Kay brought up a valid point and provided an example that brings me to the next question I asked in the survey: Do you think it is worth it trying to make a real living in Second Life?



Hiawatha Runningbear from West of Ireland said, sure and Press Pass Media’s Carmichael Couldon agreed, because many people have become real life millionaires in Second Life©.



Charltina shared an inspiring story that illustrated how with determination, it is worth it to try to make a real living in Second Life: “Absolutely from a hospital bed when I was near death in 2008 I made close to 60 thousand US dollars from a hospital bed and that was with me being partially then paralyzed from a stroke, on my left side. So just imagine now that I am no longer paralyzed laughs I know SL literally to be for me Second Life. Half the proceeds from my 1st day in SL until now go to help seniors and disabled persons in real life. We have helped purchase wheelchairs, walkers, groceries, laughs large print Bibles and books for the visually impaired and launched real life humanitarian groups from the proceeds from Second Life.



Although there are those, like Charltina, that see the worth, there are others like Kay Fairy who might argue that the worth is not big enough. A Kay stated, “I know some people do make livings in SL, but it's limited to a very few.  The ones who have been doing this seem to be big real estate people and a handful of creators.”



Fazio Magic replied, “It can be [worth it] if you have a product of your own that you have developed.”



A newcomer to SL, b00jum Resident also sees opportunities for making a living by saying, “It’s worth trying it if, as with any business venture, one can identify an opportunity and provide a service/product that caters to a specific need.”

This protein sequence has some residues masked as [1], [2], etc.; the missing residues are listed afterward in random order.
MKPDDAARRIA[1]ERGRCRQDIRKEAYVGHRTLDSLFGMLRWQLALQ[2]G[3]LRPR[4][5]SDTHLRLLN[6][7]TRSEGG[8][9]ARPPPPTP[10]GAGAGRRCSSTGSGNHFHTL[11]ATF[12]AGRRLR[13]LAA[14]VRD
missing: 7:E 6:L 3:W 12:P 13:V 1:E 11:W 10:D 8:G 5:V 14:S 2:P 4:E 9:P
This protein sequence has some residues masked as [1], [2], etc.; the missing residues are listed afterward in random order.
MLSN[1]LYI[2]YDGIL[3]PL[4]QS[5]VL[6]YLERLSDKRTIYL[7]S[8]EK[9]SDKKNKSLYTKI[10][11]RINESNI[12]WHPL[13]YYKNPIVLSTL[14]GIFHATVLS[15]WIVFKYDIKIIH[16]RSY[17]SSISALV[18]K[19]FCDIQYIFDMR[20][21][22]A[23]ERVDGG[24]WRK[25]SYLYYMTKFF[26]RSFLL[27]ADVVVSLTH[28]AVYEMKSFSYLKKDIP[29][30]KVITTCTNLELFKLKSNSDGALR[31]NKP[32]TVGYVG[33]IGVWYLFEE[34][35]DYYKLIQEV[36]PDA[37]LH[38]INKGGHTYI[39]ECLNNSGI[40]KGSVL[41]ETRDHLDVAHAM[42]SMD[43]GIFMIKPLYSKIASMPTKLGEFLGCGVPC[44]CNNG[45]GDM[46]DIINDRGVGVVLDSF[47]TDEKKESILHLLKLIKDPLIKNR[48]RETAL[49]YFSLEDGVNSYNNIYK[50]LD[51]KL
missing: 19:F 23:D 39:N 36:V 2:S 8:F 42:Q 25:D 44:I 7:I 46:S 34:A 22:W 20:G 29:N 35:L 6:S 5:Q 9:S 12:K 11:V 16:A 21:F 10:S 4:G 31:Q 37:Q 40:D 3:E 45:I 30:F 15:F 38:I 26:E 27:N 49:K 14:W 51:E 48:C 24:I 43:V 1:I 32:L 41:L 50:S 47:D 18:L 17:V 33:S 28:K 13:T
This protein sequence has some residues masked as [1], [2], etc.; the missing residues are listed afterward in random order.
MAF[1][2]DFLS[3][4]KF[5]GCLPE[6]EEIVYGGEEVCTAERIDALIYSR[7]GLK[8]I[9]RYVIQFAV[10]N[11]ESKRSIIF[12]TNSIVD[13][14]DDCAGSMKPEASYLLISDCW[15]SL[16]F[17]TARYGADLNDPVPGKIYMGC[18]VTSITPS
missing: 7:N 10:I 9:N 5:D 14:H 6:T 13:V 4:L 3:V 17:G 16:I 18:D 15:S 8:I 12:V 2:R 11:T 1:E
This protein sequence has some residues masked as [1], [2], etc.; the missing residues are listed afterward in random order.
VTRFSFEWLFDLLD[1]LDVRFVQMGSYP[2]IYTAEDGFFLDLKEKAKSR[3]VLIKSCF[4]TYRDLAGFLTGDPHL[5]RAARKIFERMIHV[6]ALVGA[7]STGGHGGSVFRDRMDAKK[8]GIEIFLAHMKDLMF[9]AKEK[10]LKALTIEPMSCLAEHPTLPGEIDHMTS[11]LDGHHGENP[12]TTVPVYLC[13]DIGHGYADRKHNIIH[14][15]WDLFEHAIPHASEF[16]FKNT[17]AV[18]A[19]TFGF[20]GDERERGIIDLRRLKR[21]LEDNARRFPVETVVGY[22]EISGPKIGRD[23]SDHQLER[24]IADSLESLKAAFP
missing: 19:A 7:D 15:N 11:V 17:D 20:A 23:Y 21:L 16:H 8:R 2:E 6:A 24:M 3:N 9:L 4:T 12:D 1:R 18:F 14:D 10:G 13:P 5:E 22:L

Kay suggested, “The only business that can really make any sense economically would be real estate and making things to sell. With creations, you may spend a lot of time to create but once it's been created, you can sell "copies" of what you created where as in RL, there would be manufacturing costs involved. Service type work such as what I do never really makes any economic sense because I spend real time doing it which can't be copied. So for each project, I will have to spend the same amount of real time and yet the prices we get paid is still virtual world level. So I would only do it for fun.”



B00jum Resident started one business so far.  “We’re attempting to draw out world musicians in world,” he stated, “and to create a bridge between in world concerts and out world digital music purchases. Biggest obstacle so far has been the platform itself - people still don't understand Second Life/virtual realities, and it's difficult to sell it as a marketing opportunity to musicians who aren't already tech-savvy".





All those answers are valid and something to think about. For some, virtual business works and for others it doesn’t. I think some business and marketing knowledge is key in helping build any reputable business in Second Life. Otherwise, these businesses take longer to succeed or never get off the ground.



Lanai Jarrico